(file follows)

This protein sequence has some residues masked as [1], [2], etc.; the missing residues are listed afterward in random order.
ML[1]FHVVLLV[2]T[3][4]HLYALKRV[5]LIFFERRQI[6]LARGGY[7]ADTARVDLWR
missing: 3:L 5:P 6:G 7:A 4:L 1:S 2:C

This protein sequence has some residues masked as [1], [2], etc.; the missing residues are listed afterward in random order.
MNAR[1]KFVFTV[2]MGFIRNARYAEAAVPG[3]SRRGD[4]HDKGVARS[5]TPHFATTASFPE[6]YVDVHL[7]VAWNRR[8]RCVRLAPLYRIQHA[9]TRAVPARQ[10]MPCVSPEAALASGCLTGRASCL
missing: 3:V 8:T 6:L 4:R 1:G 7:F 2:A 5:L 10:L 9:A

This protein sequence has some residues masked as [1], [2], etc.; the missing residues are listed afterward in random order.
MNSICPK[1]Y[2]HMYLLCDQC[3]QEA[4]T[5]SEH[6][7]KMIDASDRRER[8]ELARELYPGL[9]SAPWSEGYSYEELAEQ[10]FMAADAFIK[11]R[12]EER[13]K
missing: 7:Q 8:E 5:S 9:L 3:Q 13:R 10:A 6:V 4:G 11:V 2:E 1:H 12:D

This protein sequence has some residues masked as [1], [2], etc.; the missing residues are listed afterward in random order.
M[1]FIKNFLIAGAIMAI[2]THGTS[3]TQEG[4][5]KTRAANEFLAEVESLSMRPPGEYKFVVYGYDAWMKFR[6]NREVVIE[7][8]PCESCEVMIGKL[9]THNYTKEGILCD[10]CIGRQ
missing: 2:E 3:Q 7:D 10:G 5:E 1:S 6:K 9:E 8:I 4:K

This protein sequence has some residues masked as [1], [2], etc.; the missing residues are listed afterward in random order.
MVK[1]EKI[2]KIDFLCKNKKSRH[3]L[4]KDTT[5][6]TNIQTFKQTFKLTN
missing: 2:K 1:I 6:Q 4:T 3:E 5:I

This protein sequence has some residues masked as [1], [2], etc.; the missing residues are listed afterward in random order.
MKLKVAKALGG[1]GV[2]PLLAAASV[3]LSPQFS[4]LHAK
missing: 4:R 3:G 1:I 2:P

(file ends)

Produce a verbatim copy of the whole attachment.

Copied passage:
This protein sequence has some residues masked as [1], [2], etc.; the missing residues are listed afterward in random order.
ML[1]FHVVLLV[2]T[3][4]HLYALKRV[5]LIFFERRQI[6]LARGGY[7]ADTARVDLWR
missing: 3:L 5:P 6:G 7:A 4:L 1:S 2:C

This protein sequence has some residues masked as [1], [2], etc.; the missing residues are listed afterward in random order.
MNAR[1]KFVFTV[2]MGFIRNARYAEAAVPG[3]SRRGD[4]HDKGVARS[5]TPHFATTASFPE[6]YVDVHL[7]VAWNRR[8]RCVRLAPLYRIQHA[9]TRAVPARQ[10]MPCVSPEAALASGCLTGRASCL
missing: 3:V 8:T 6:L 4:R 1:G 7:F 2:A 5:L 10:L 9:A

This protein sequence has some residues masked as [1], [2], etc.; the missing residues are listed afterward in random order.
MNSICPK[1]Y[2]HMYLLCDQC[3]QEA[4]T[5]SEH[6][7]KMIDASDRRER[8]ELARELYPGL[9]SAPWSEGYSYEELAEQ[10]FMAADAFIK[11]R[12]EER[13]K
missing: 7:Q 8:E 5:S 9:L 3:Q 13:R 10:A 6:V 4:G 11:V 2:E 1:H 12:D

This protein sequence has some residues masked as [1], [2], etc.; the missing residues are listed afterward in random order.
M[1]FIKNFLIAGAIMAI[2]THGTS[3]TQEG[4][5]KTRAANEFLAEVESLSMRPPGEYKFVVYGYDAWMKFR[6]NREVVIE[7][8]PCESCEVMIGKL[9]THNYTKEGILCD[10]CIGRQ
missing: 2:E 3:Q 7:D 10:G 5:E 1:S 6:K 9:E 8:I 4:K

This protein sequence has some residues masked as [1], [2], etc.; the missing residues are listed afterward in random order.
MVK[1]EKI[2]KIDFLCKNKKSRH[3]L[4]KDTT[5][6]TNIQTFKQTFKLTN
missing: 2:K 1:I 6:Q 4:T 3:E 5:I

This protein sequence has some residues masked as [1], [2], etc.; the missing residues are listed afterward in random order.
MKLKVAKALGG[1]GV[2]PLLAAASV[3]LSPQFS[4]LHAK
missing: 4:R 3:G 1:I 2:P